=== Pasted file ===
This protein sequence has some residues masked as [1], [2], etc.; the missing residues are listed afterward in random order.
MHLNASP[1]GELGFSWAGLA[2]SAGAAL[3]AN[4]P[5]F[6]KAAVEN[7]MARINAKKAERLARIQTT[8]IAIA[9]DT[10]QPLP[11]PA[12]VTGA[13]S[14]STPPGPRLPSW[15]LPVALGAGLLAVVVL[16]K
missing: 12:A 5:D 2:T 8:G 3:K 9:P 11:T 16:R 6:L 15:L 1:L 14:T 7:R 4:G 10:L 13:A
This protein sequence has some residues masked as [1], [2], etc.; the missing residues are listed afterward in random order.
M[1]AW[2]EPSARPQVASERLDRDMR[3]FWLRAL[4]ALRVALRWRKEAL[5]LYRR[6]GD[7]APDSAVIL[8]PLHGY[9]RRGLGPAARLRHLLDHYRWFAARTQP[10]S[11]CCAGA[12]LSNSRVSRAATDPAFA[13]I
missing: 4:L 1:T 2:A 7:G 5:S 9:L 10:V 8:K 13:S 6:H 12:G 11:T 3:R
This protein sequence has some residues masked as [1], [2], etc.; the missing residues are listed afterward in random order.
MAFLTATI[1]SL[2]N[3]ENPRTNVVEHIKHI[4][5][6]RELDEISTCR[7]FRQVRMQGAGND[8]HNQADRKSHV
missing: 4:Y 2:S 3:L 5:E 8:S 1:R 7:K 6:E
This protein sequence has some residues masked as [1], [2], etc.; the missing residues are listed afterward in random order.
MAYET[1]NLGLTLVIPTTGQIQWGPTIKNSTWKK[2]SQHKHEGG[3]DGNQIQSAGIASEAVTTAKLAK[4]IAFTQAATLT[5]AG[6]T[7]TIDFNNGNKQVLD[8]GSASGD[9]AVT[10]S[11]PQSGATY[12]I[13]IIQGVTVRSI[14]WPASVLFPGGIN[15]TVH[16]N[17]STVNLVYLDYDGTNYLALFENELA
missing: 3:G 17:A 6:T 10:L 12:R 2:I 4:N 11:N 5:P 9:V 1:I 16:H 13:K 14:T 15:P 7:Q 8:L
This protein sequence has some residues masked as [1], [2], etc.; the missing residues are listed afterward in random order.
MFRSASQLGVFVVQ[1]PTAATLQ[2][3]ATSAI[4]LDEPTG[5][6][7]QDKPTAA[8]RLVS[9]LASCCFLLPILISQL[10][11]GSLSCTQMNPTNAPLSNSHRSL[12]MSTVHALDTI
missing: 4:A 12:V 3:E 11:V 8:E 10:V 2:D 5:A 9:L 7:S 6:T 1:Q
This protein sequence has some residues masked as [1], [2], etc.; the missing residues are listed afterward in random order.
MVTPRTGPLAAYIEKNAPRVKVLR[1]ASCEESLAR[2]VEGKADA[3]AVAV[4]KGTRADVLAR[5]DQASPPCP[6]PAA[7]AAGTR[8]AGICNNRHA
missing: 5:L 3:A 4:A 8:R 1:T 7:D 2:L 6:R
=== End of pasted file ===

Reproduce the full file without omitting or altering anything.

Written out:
This protein sequence has some residues masked as [1], [2], etc.; the missing residues are listed afterward in random order.
MHLNASP[1]GELGFSWAGLA[2]SAGAAL[3]AN[4]P[5]F[6]KAAVEN[7]MARINAKKAERLARIQTT[8]IAIA[9]DT[10]QPLP[11]PA[12]VTGA[13]S[14]STPPGPRLPSW[15]LPVALGAGLLAVVVL[16]K
missing: 12:A 5:D 2:T 8:G 3:K 9:P 11:T 16:R 6:L 15:L 1:L 14:T 7:R 4:G 10:L 13:A
This protein sequence has some residues masked as [1], [2], etc.; the missing residues are listed afterward in random order.
M[1]AW[2]EPSARPQVASERLDRDMR[3]FWLRAL[4]ALRVALRWRKEAL[5]LYRR[6]GD[7]APDSAVIL[8]PLHGY[9]RRGLGPAARLRHLLDHYRWFAARTQP[10]S[11]CCAGA[12]LSNSRVSRAATDPAFA[13]I
missing: 4:L 1:T 2:A 7:G 5:S 9:L 10:V 8:K 13:S 6:H 12:G 11:T 3:R
This protein sequence has some residues masked as [1], [2], etc.; the missing residues are listed afterward in random order.
MAFLTATI[1]SL[2]N[3]ENPRTNVVEHIKHI[4][5][6]RELDEISTCR[7]FRQVRMQGAGND[8]HNQADRKSHV
missing: 4:Y 2:S 3:L 5:E 8:S 1:R 7:K 6:E
This protein sequence has some residues masked as [1], [2], etc.; the missing residues are listed afterward in random order.
MAYET[1]NLGLTLVIPTTGQIQWGPTIKNSTWKK[2]SQHKHEGG[3]DGNQIQSAGIASEAVTTAKLAK[4]IAFTQAATLT[5]AG[6]T[7]TIDFNNGNKQVLD[8]GSASGD[9]AVT[10]S[11]PQSGATY[12]I[13]IIQGVTVRSI[14]WPASVLFPGGIN[15]TVH[16]N[17]STVNLVYLDYDGTNYLALFENELA
missing: 3:G 17:A 6:T 10:L 12:R 2:I 4:N 11:N 5:P 9:V 1:I 16:H 13:K 14:T 15:P 7:Q 8:L
This protein sequence has some residues masked as [1], [2], etc.; the missing residues are listed afterward in random order.
MFRSASQLGVFVVQ[1]PTAATLQ[2][3]ATSAI[4]LDEPTG[5][6][7]QDKPTAA[8]RLVS[9]LASCCFLLPILISQL[10][11]GSLSCTQMNPTNAPLSNSHRSL[12]MSTVHALDTI
missing: 4:A 12:V 3:E 11:V 8:E 10:V 2:D 5:A 9:L 7:S 6:T 1:Q
This protein sequence has some residues masked as [1], [2], etc.; the missing residues are listed afterward in random order.
MVTPRTGPLAAYIEKNAPRVKVLR[1]ASCEESLAR[2]VEGKADA[3]AVAV[4]KGTRADVLAR[5]DQASPPCP[6]PAA[7]AAGTR[8]AGICNNRHA
missing: 5:L 3:A 4:A 8:R 1:T 7:D 2:L 6:R